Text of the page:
The mission team members had carried out meetings with directors of the relevant provincial department to discuss cooperation, a group meeting with FFS members and interested farmers who are interested in women producer group, and conducted individual interview with FFS members about what they have learned from the pilot FFS and challenges in applying new ideas. In Lvea Krang commune, a meeting with commune extension officer (CEW) of the ADB project was organised to get the detail of revolving fund group management as well as another meeting with deputy chief to report the project progress and action plans for coming months. In Popok commune, the mission team members also participated in the tenth FFS session facilitated by PDA-Kampong Thom and the project extension officer.


Farmer field school training in Anlong Kranh village, Popok commune, Stoung district, Kampong Thom province.

The formation of women producer group has been progressive in four target communes. In Popok and Kulen Chheung, the discussion on group structure as well as roles and responsibilities of executive committee is going on. In Popok, the potential group leaders already identified with the participation of group members. The next meeting will focus on the selection of executive committee through voting and democratic process. In Kulen Cheung, members of executive committee already selected. The following meeting will concentrate on tasks and responsibilities of executive members and members. The initial step of producer group formation has been begun in Lvea Krang and Taveng Leu. With the technical assistance of Gender and Livelihood Specialist, the mobilisation meetings were conducted. In Lvea Krang, Siem Reap, meeting with three existing groups (revolving fund for small-scale livelihoods) supported by ADB Tonle Sap project and interesting members of farmer field school.

In all 4 provinces, the meeting with the director and technical officials of the provincial department of women’s affairs conducted to discuss LOA technical contents and budget. The director of each department was welcoming our team and looking forward to more collaboration. The discussion enabled the partner to get more understanding of Letter of Agreement (LOA), especially their roles and duties, and how they work together as partners with the project team and other relevant departments to implement the project successfully. Building up human resource is a mandate of the department, however, the resource to do so is very limited. Thus, it was suggested to the project to consider allowing technical officials who may not work directly with the project to attend any capacity building training organised and supported by the project.20160419_103919

Through the individual interview, the majority of the FFS members understand well lessons that they have learned from the pilot FFS, but a shortage of water was the big challenge for them to grow vegetables in this season. Therefore, they delayed the vegetable growing until the beginning of the rainy season. Through the meeting with the provincial department directors, they are happy to cooperate with the project. It was requested to get LOA contents translated into Khmer. This would help technical officials as well as director of the department who are the main implementer to get familiar with deliverable outputs, key activities, timeframe, work plan and budget. WSMC’s establishment will be very important for commune watershed management to coordinate and facilitate the implementation process. The WSMC will play also very important roles too to integrate watershed issues into commune investment and commune development plan.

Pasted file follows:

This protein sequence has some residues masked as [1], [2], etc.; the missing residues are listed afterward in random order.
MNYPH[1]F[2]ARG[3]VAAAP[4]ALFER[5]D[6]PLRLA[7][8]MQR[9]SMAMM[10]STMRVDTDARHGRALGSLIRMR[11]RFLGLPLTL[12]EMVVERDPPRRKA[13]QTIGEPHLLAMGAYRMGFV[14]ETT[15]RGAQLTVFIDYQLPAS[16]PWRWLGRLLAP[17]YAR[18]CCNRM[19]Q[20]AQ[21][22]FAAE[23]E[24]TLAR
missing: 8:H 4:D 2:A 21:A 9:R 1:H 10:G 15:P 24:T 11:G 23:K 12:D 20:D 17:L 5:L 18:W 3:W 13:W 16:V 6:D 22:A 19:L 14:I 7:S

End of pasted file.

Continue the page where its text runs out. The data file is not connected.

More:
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Improved chicken rearing for indigenous farmers using farmer field school (FFS) approach

Taveng Leu commune is about 60 km northeast of Banlung provincial town of Ratanakiri province. The road from Banlung to Taveng Leu commune is difficult especially in the rainy season. More than 80% of the total population in the commune is indigenous people (Prov). Agriculture and non-timber forest products are their main sources of food and incomes. Livestock is also another source of livelihoods. Life and Nature project has 4 target villages in the commune. Few Non-Governmental Organizations currently working in the commune, such as Save Cambodia Wildlife (SCW), PLAN International etc.
The Ministry of Environment is the main counterpart of FAO in the implementation of the Life and Nature project in close partnership with aligning institutions to include Ministries of Agriculture, Forestry and Fisheries – General Directorate of Agriculture and Forestry Administration; Woman’s Affairs; Rural Development; Water Resources and Meteorology, etc. The objective of the project is to build adaptive capacity of rural communities and reduce their vulnerability to Climate Change through micro watershed management and climate resilient agriculture practices to ensure food security. The project’s on-the-ground efforts will take place within four locations: Lvea Krang commune, Varin District, Siem Reap Province; PoPok Commune, Stoung District, Kampong Thom Province; Ta Veaeng Leu Commune, Ta Veaeng District, Ratanak Kiri Province; and, Kulen Chheung Commune, Kulen District, Preah Vihear Province in four commune micro watersheds that cover a total area of 59455 hectares and has a population of ~9793.

Life and Nature project conducted a climate change vulnerability and impact assessment (VIA) to assess vulnerability and adaptation measures of the community. Capacity building on chicken rearing was raised by the interviewed respondents during the VIA. Chicken raising is commonly applied by the people in the commune, but the result was not so good. No proper care and regular feeding provided, and chicken frequently eaten by other wildlife. Some chickens died when the indigenous farmers cross the Sesan River from the village center to Chamkar. By this reason, Life and Nature project cooperated with the Provincial Department of Agriculture (PDA-Ratanakiri) to implement a pilot FFS. Mr. Bunsong, technical official from PDA was the trainer and Mr. Leang Sambath, project extension officer acted as the FFS facilitator. An officer from the district office of agriculture (DOA) also assisted in implementing the FFS. In total, 12 young farmers attended the FFS, from February to April 2016. Eight training sessions organized on breed selection, caring of chicks and chicken, preparation of chicken house, chicken pen/biosafety fence, mobile cage, feeding, vaccination, etc.